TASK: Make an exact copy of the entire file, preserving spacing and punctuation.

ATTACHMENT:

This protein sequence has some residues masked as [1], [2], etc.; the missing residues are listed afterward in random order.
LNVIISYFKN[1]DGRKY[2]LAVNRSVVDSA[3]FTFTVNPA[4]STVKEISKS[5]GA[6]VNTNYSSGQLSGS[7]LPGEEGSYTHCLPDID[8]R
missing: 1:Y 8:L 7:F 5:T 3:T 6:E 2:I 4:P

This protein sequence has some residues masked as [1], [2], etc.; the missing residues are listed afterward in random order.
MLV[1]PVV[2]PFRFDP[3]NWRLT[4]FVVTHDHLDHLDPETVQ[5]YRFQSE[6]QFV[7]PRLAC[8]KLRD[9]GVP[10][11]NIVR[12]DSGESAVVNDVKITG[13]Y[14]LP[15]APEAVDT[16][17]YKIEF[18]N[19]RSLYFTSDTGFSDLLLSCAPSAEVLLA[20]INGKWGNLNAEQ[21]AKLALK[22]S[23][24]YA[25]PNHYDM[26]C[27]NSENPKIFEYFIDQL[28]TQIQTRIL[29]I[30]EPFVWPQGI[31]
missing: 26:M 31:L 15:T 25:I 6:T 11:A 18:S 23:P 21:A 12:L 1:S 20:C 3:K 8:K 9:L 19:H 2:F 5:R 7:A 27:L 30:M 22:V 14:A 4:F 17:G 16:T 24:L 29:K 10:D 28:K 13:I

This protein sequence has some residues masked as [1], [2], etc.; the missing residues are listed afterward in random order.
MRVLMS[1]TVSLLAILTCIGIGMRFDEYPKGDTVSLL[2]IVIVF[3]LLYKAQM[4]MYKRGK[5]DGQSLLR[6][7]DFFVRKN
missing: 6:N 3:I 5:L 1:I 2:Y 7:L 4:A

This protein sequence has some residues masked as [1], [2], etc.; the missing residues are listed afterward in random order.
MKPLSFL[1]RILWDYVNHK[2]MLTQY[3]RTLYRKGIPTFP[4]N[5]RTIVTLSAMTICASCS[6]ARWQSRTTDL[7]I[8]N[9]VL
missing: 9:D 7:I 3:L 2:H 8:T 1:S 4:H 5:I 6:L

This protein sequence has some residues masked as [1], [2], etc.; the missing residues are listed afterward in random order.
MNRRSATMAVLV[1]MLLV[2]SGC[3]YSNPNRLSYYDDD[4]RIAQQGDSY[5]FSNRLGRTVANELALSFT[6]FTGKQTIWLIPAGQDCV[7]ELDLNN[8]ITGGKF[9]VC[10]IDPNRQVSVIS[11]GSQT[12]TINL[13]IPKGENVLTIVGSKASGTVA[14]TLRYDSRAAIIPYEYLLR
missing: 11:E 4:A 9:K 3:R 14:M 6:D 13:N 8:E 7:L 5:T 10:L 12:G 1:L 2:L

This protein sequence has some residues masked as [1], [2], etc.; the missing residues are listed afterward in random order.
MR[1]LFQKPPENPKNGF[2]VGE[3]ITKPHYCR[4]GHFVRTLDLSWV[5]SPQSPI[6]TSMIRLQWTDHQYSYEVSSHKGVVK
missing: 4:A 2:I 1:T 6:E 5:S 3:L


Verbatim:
This protein sequence has some residues masked as [1], [2], etc.; the missing residues are listed afterward in random order.
LNVIISYFKN[1]DGRKY[2]LAVNRSVVDSA[3]FTFTVNPA[4]STVKEISKS[5]GA[6]VNTNYSSGQLSGS[7]LPGEEGSYTHCLPDID[8]R
missing: 1:Y 8:L 7:F 5:T 3:T 6:E 2:I 4:P

This protein sequence has some residues masked as [1], [2], etc.; the missing residues are listed afterward in random order.
MLV[1]PVV[2]PFRFDP[3]NWRLT[4]FVVTHDHLDHLDPETVQ[5]YRFQSE[6]QFV[7]PRLAC[8]KLRD[9]GVP[10][11]NIVR[12]DSGESAVVNDVKITG[13]Y[14]LP[15]APEAVDT[16][17]YKIEF[18]N[19]RSLYFTSDTGFSDLLLSCAPSAEVLLA[20]INGKWGNLNAEQ[21]AKLALK[22]S[23][24]YA[25]PNHYDM[26]C[27]NSENPKIFEYFIDQL[28]TQIQTRIL[29]I[30]EPFVWPQGI[31]
missing: 26:M 31:L 15:T 25:I 6:T 11:A 18:S 23:P 21:A 12:L 1:S 20:C 3:K 8:K 9:L 19:H 2:F 5:R 7:A 27:L 30:M 22:V 14:A 4:F 17:G 16:T 24:L 29:K 10:D 28:K 13:I

This protein sequence has some residues masked as [1], [2], etc.; the missing residues are listed afterward in random order.
MRVLMS[1]TVSLLAILTCIGIGMRFDEYPKGDTVSLL[2]IVIVF[3]LLYKAQM[4]MYKRGK[5]DGQSLLR[6][7]DFFVRKN
missing: 6:N 3:I 5:L 1:I 2:Y 7:L 4:A

This protein sequence has some residues masked as [1], [2], etc.; the missing residues are listed afterward in random order.
MKPLSFL[1]RILWDYVNHK[2]MLTQY[3]RTLYRKGIPTFP[4]N[5]RTIVTLSAMTICASCS[6]ARWQSRTTDL[7]I[8]N[9]VL
missing: 9:D 7:I 3:L 2:H 8:T 1:S 4:H 5:I 6:L

This protein sequence has some residues masked as [1], [2], etc.; the missing residues are listed afterward in random order.
MNRRSATMAVLV[1]MLLV[2]SGC[3]YSNPNRLSYYDDD[4]RIAQQGDSY[5]FSNRLGRTVANELALSFT[6]FTGKQTIWLIPAGQDCV[7]ELDLNN[8]ITGGKF[9]VC[10]IDPNRQVSVIS[11]GSQT[12]TINL[13]IPKGENVLTIVGSKASGTVA[14]TLRYDSRAAIIPYEYLLR
missing: 11:E 4:A 9:K 3:R 14:M 6:D 13:N 8:E 7:L 5:T 10:L 12:G 1:L 2:L

This protein sequence has some residues masked as [1], [2], etc.; the missing residues are listed afterward in random order.
MR[1]LFQKPPENPKNGF[2]VGE[3]ITKPHYCR[4]GHFVRTLDLSWV[5]SPQSPI[6]TSMIRLQWTDHQYSYEVSSHKGVVK
missing: 4:A 2:I 1:T 6:E 5:S 3:L